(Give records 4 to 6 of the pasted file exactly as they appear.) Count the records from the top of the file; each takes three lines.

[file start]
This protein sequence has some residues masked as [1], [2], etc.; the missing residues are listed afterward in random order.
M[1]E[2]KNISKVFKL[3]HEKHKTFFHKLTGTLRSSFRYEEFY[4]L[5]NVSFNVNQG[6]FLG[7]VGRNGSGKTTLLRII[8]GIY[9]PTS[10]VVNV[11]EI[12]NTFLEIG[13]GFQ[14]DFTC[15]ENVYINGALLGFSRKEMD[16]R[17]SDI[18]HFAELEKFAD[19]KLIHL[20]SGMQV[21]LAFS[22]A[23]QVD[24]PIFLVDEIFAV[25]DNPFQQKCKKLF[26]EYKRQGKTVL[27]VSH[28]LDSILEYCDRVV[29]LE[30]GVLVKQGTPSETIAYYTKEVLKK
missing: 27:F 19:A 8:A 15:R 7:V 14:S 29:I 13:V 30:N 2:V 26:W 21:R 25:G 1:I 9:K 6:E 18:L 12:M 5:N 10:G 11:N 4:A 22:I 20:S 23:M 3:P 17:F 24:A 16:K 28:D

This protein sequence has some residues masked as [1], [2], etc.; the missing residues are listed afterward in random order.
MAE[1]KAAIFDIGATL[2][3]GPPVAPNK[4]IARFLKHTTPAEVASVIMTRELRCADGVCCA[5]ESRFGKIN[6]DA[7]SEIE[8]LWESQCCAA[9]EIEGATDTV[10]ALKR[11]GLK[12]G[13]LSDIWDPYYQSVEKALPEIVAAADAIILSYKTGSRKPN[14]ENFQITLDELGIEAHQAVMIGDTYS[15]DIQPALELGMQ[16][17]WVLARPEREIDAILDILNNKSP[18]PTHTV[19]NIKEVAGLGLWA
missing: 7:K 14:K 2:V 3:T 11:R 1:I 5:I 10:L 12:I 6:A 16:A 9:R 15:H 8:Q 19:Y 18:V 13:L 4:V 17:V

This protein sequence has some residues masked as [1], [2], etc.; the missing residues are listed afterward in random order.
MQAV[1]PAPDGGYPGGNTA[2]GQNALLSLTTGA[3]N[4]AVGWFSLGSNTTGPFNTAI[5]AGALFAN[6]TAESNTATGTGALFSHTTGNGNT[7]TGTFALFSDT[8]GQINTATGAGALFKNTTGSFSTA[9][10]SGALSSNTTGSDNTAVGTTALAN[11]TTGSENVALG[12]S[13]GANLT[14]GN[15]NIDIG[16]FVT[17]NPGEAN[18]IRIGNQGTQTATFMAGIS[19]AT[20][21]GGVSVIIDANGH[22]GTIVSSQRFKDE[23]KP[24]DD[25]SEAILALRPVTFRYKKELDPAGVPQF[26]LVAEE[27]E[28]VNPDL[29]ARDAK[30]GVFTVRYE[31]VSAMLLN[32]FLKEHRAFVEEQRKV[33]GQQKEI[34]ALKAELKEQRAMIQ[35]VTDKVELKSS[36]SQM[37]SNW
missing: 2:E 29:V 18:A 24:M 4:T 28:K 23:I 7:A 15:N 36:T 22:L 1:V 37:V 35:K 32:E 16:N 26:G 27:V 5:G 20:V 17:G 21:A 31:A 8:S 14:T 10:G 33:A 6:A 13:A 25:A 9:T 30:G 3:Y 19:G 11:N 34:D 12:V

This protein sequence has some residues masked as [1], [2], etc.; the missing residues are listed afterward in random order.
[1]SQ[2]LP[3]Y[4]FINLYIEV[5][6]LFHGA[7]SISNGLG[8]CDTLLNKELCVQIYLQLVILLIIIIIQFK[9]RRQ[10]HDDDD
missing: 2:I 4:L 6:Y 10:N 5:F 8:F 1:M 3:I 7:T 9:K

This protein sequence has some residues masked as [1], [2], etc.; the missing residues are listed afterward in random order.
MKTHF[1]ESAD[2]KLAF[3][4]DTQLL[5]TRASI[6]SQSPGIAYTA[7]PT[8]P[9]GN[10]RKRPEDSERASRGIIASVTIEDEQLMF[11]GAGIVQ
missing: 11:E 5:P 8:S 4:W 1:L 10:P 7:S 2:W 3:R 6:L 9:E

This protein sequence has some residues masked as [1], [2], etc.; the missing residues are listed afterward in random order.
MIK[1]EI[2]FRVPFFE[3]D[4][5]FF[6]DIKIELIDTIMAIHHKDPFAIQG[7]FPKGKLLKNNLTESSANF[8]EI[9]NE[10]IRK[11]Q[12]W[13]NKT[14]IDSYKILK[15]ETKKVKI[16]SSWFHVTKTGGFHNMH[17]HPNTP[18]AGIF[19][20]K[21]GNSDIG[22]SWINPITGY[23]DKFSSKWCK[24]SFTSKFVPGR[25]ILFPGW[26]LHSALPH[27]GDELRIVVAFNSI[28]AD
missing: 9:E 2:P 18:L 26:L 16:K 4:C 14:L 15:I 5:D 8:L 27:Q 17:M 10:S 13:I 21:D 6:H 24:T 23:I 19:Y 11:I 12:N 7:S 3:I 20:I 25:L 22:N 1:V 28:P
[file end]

This protein sequence has some residues masked as [1], [2], etc.; the missing residues are listed afterward in random order.
[1]SQ[2]LP[3]Y[4]FINLYIEV[5][6]LFHGA[7]SISNGLG[8]CDTLLNKELCVQIYLQLVILLIIIIIQFK[9]RRQ[10]HDDDD
missing: 2:I 4:L 6:Y 10:N 5:F 8:F 1:M 3:I 7:T 9:K

This protein sequence has some residues masked as [1], [2], etc.; the missing residues are listed afterward in random order.
MKTHF[1]ESAD[2]KLAF[3][4]DTQLL[5]TRASI[6]SQSPGIAYTA[7]PT[8]P[9]GN[10]RKRPEDSERASRGIIASVTIEDEQLMF[11]GAGIVQ
missing: 11:E 5:P 8:S 4:W 1:L 10:P 7:S 2:W 3:R 6:L 9:E

This protein sequence has some residues masked as [1], [2], etc.; the missing residues are listed afterward in random order.
MIK[1]EI[2]FRVPFFE[3]D[4][5]FF[6]DIKIELIDTIMAIHHKDPFAIQG[7]FPKGKLLKNNLTESSANF[8]EI[9]NE[10]IRK[11]Q[12]W[13]NKT[14]IDSYKILK[15]ETKKVKI[16]SSWFHVTKTGGFHNMH[17]HPNTP[18]AGIF[19][20]K[21]GNSDIG[22]SWINPITGY[23]DKFSSKWCK[24]SFTSKFVPGR[25]ILFPGW[26]LHSALPH[27]GDELRIVVAFNSI[28]AD
missing: 9:E 2:P 18:L 26:L 16:K 4:C 14:L 15:I 5:D 8:L 27:Q 17:M 10:S 13:I 21:D 6:H 24:T 23:I 19:Y 11:I 12:N 7:S 3:I 20:I 25:L 22:N 1:V 28:P